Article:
| by Indiana Thompson '18

2015 Paths to Finance by Dennis Griggs

Students, alumni, and parents convened in Boston for the fourth annual Paving the Road to a Future in Finance event. (Dennis Griggs photo)

Colby on the Road, a Colby Career Center series that connects students with alumni and parents in a range of employment sectors, is poised to expand this semester with the first international event—in Toronto. That trip, over spring break, will link Colby and University of Chicago alumni, parents, and students, and it will build on the success of Colby on the Road events held in Boston and New York.

The most recent event, and biggest yet, took 68 students considering careers in the financial industry to Boston for the opportunity to jump-start their professional futures at the fourth annual Paving the Road to a Future in Finance event, held Oct. 13.

“The connections that are made, the friendships that are reengaged, and the mentoring opportunities that arise are priceless,” said Jay Allen ’86, P ’15, managing director of fixed-income sales for Credit Suisse and the organizing force for Paving the Road events over the years. Allen called the event “a small demonstration of how powerful the Colby community is and how everyone can succeed together.”

Paving the Road provides a forum for parents and alumni to share experience and advice with Colby sophomores and juniors interested in finance careers. This year’s Paving the Road event, held at the Westin Boston Waterfront Hotel, saw record attendance both by students and by alumni and parent volunteers.

“A small demonstration of how powerful the Colby community is.”
Jay Allen ’86

The second annual Colby on the Road trip to New York is scheduled immediately following Jan Plan this year. The first New York event, held at the end of Jan Plan 2015, served students interested in two sectors: in finance and in marketing and communications.

In Boston this fall students participated in informational panels and presentations about specific industries within finance, sat for mock interviews, and networked with parents and alumni. The event not only focused on finding internships and learning about different careers within the financial industry, it also concentrated on building a supportive career network.

Parents and alumni who participated in Paving the Road to a Future in Finance said they were impressed by the students’ preparedness and their desire to face challenges head on. “The breadth and depth of what students have accomplished already at such a young age is mind-boggling to me,” said Ben Thorndike ’78, North America alternative investments leader for Mercer Financial Investments, who presented a talk on structuring an effective job search.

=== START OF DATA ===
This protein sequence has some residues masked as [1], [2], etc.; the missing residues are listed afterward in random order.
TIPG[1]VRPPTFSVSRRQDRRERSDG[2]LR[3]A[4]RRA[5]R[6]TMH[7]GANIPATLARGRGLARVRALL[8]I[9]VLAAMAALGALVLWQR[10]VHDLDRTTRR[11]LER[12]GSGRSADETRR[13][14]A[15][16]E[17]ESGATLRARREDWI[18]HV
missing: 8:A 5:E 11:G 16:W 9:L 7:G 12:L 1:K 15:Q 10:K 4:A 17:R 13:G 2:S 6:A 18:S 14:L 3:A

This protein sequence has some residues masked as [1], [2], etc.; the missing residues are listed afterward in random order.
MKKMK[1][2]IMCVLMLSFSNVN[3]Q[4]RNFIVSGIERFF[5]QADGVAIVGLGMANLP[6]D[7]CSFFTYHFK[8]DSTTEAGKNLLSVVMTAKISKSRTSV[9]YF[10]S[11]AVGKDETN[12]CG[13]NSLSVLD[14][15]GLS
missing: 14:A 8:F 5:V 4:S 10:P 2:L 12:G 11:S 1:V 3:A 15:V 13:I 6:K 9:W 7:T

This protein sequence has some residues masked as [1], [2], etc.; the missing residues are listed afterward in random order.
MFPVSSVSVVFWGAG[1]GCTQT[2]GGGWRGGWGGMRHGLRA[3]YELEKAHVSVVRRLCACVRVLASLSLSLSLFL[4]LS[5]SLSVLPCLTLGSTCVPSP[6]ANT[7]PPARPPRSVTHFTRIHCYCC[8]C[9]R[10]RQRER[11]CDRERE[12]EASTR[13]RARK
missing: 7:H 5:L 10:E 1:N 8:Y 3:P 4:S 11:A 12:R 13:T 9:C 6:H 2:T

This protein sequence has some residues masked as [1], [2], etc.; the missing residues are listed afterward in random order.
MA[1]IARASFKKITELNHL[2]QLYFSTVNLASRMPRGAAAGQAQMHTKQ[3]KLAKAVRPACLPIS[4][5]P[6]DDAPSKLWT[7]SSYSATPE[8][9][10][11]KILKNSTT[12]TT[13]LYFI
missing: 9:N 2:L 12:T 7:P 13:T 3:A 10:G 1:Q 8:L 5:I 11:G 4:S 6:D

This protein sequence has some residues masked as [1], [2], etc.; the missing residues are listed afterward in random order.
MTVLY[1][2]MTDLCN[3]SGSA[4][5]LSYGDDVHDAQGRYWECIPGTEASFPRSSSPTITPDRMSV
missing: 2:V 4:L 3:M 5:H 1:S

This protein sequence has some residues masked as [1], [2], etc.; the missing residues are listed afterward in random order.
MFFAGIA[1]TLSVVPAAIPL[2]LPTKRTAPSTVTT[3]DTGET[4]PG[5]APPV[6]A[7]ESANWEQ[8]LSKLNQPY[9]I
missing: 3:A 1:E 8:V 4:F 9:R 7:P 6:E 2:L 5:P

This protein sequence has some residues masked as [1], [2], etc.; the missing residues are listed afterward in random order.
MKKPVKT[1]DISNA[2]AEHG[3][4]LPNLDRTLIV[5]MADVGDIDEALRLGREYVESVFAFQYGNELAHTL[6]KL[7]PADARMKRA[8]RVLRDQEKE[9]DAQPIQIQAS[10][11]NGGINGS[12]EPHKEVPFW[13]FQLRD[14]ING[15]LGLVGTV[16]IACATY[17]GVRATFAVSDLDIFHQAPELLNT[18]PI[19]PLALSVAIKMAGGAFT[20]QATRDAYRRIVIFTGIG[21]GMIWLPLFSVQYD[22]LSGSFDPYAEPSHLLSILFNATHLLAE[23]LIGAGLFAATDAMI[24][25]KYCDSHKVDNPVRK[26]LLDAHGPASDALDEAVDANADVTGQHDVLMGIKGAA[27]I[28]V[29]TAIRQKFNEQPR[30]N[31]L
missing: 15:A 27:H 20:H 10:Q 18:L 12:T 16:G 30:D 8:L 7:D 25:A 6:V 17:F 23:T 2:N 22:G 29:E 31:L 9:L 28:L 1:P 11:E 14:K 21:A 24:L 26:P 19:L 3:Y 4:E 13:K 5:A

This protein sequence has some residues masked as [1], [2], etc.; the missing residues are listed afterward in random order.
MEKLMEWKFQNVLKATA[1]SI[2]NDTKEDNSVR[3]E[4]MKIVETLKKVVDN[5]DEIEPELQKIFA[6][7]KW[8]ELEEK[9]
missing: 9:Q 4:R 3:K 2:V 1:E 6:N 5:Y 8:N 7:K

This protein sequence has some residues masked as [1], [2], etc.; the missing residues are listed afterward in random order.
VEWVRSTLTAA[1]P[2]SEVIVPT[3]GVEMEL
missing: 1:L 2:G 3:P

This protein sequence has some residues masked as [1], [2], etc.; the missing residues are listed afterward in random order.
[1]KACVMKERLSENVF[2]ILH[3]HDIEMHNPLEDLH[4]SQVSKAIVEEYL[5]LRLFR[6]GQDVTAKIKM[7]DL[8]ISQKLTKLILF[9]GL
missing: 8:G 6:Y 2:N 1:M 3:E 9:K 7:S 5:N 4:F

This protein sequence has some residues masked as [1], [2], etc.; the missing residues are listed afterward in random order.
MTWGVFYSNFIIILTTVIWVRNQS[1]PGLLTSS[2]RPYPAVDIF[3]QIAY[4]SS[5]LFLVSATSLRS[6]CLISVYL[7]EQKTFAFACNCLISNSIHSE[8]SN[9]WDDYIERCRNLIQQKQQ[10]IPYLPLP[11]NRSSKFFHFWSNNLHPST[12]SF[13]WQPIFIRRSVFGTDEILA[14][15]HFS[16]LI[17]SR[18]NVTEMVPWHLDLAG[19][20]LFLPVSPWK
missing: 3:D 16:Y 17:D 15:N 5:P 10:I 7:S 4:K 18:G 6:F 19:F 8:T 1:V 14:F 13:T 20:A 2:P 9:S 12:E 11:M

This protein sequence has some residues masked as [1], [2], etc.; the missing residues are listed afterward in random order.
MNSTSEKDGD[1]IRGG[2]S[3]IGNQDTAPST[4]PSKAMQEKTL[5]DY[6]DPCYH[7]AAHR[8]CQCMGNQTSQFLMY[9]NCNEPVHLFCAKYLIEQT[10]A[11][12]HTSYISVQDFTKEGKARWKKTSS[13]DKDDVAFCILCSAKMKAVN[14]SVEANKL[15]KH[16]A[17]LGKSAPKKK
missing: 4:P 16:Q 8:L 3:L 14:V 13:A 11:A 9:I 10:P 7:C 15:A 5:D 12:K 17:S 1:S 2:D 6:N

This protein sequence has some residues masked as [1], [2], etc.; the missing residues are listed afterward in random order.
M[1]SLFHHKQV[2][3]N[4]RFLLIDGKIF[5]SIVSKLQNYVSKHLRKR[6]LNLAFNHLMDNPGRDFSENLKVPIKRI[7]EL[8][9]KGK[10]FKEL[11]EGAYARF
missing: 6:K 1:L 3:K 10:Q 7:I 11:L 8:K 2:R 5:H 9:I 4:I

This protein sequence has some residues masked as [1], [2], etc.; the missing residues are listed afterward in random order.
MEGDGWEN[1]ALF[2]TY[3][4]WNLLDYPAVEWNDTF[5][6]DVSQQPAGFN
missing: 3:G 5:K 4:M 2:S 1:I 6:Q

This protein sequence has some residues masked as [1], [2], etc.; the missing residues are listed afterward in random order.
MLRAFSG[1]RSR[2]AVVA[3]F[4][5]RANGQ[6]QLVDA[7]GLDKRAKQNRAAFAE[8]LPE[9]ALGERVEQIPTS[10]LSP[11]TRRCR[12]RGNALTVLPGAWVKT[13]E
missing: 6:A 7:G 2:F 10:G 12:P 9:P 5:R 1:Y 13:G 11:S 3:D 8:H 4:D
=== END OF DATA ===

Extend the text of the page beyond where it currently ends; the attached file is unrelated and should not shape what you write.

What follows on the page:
2015 Paths to Finance by Dennis Griggs

Lucas Lam ’17

Students also gave the event high marks. Kiernan Somers ’17, participating for the second time, said he “really appreciated the opportunity to converse with candid Colby parents and alumni, because they understand that they were once in our shoes.” Somers praised the event’s programming, noting that the companies represented were very attractive to Colby students, and the various discussion panels were targeted toward very specific areas.

The daylong event concluded with an evening networking experience, after which students got on a bus to return to Colby. The Colby Career Center’s detailed explanation of the event and the agenda from the fall 2015 Paving the Road to a Future in Finance is online.

Johnson and the Career Center are eager to expand the series with the help of alumni and parents. “If we continue to get resources, the program will continue to evolve,” she said.

One key to the success of Colby on the Road is its lack of roadblocks. Ensuring that costs are nonexistent or very low for the students is critically important, Johnson said.

“It’s very alumni and parents driven,” she said, particularly praising Jay Allen, who approached the Career Center to get the ball rolling, then recruited other people in finance and helped raise funds so that students wouldn’t be deterred by fees.